The stock market is partying like it’s 1999, and the result may well end in a painful sell-off, according to billionaire hedge fund chief Paul Tudor Jones.
“We are just again in this craziest monetary and fiscal mix in history. It’s so explosive. It defies imagination,” Jones told CNBC at the World Economic Forum in Davos, Switzerland. “It reminds me a lot of early ’99 [when] we had 1.6% PCE, 2.3% CPI. We have the exact same metrics today.”
While those two inflation measures are similar, then and now, he noted that interest rates were higher two decades ago. “The difference is fed funds were 4.75%; today it’s 1.62%. And back then we had budget surplus and we’ve got a 5% budget deficit,” Jones said. “
To Jones, “We’re in such extraordinary times. We’ve never seen a fiscal monetary mix like this. So, it argues for some massive blow-off at the top.”
But that situation doesn’t mean that investors should bail out of the market, he added. The 1990s dot-com bubble popped in March 2000, so anyone exiting early would leave money on the table, he warned. “The train has got a long, long way to go if you think about it.”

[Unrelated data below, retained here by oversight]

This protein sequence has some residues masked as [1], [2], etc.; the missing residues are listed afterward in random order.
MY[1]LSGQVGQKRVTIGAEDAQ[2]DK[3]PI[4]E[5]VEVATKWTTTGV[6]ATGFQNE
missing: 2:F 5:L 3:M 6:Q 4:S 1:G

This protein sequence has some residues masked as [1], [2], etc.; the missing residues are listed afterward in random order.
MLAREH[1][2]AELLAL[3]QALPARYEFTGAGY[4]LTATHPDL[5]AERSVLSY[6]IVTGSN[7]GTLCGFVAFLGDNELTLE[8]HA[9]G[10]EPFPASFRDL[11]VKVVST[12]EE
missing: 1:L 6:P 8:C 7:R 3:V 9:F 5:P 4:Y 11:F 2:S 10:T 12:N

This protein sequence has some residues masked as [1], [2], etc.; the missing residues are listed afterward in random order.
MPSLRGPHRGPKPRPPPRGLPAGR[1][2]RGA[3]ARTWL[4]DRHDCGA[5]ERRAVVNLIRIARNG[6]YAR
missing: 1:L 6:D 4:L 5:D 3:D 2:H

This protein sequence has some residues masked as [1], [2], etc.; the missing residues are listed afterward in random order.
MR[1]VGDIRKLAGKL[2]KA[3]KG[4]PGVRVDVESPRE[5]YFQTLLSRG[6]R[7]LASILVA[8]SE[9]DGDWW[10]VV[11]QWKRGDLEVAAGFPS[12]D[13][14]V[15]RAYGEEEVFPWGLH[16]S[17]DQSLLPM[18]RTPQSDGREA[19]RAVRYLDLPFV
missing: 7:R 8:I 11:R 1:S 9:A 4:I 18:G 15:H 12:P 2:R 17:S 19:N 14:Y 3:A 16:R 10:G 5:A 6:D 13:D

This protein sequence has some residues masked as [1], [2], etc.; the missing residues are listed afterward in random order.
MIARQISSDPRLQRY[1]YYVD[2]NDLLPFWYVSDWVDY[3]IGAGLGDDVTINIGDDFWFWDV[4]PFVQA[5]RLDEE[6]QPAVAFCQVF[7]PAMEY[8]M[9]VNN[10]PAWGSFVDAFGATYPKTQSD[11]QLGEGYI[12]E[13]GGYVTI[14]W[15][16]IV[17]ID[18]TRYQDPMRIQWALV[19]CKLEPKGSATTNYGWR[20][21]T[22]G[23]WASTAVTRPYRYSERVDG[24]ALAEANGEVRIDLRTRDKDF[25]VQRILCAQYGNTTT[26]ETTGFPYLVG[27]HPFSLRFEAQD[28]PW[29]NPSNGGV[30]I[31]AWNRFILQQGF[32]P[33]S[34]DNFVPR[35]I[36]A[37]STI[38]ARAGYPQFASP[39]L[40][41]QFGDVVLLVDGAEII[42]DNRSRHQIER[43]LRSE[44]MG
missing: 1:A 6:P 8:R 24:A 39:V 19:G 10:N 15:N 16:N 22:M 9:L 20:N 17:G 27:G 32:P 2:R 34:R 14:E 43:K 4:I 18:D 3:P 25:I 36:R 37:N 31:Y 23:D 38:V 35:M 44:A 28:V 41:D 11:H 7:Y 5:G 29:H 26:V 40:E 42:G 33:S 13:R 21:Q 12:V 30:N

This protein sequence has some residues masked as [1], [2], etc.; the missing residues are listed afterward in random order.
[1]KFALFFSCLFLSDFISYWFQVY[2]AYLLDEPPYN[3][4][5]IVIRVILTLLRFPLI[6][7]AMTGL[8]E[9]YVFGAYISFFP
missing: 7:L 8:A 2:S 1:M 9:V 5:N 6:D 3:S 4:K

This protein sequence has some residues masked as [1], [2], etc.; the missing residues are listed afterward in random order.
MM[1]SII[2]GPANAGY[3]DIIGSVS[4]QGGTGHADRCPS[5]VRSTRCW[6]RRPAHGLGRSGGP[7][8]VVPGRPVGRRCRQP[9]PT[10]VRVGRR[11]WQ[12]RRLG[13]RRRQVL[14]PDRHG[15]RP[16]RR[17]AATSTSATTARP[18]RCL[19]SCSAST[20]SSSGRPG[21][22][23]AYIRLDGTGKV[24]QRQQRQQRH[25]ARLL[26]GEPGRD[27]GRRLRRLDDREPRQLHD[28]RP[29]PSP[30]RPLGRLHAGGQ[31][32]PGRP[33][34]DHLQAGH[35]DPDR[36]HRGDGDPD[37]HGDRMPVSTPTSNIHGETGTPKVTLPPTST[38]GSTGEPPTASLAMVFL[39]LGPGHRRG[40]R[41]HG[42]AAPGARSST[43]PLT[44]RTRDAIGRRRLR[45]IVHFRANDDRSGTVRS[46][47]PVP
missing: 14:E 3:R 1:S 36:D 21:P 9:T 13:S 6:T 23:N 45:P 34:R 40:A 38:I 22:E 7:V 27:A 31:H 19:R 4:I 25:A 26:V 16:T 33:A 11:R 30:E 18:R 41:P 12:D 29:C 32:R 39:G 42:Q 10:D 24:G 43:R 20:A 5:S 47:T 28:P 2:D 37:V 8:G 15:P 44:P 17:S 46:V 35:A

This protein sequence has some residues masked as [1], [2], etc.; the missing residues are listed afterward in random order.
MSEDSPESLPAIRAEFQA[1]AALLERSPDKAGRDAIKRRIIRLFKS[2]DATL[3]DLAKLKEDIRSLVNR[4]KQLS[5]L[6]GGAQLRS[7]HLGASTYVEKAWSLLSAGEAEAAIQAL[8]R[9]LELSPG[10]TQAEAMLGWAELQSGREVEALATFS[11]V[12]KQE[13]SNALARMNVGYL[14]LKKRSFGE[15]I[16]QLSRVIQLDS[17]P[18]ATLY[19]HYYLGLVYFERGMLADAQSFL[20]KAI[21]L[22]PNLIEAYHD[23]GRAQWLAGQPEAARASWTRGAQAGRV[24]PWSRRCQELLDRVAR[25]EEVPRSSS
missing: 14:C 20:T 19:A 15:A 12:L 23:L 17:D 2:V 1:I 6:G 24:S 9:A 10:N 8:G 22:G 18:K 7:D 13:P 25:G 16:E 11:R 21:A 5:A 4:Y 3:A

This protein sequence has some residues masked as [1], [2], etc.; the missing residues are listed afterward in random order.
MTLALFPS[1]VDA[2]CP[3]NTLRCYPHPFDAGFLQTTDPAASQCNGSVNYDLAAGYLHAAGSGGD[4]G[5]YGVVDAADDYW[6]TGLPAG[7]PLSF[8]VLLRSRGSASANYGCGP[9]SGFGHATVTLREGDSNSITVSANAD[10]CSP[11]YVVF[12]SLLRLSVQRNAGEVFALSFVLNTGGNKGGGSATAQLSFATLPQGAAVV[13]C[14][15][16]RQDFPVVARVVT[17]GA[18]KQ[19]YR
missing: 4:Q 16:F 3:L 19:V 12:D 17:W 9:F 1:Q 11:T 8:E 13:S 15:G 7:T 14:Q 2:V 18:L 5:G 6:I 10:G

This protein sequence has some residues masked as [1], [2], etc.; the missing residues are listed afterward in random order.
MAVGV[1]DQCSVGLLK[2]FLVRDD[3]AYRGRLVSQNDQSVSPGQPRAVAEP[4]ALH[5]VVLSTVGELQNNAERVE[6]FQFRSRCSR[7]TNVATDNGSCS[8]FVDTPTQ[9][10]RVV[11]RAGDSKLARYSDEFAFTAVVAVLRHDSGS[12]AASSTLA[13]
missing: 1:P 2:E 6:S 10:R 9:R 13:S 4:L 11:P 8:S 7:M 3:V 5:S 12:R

The Nasdaq Composite more than doubled from mid-January 1999 to its zenith in early March 2000, Jones emphasized. “That’s a long way from now. At the top theoretically, rates [would] be substantially higher.”
The stock market hit a peak in early 2000, with the tech-heavy Nasdaq Composite approaching 5,000. Then, as profit-free hot start-ups like Pets.com imploded, Nasdaq started at painful slide that finally hit bottom in September 2002, at half the level of January 1999. The market had a gradual recovery that only started to pick up speed in fall 2003.
What could end up squelching the current rally? Most analysts say it should last through this year because the US economy is solid, and other nations are nudging back up. Jones , founder and CIO of Tudor Investment Corporation, warned that the new “curveball” to smash the bull market could be the outbreak of the coronavirus.
“That’s a big deal,” he said and compared the disease to the SARS (severe acute respiratory syndrome), which broke out in Asia in 2002 and 2003, killing 775 people. Thus far, the coronavirus has killed six people in China, with 300 confirmed cases. Meanwhile, the disease was diagnosed in Washington State, concerning a visitor to China who had returned home. That news helped send the S&P 500 down 0.27% on Tuesday.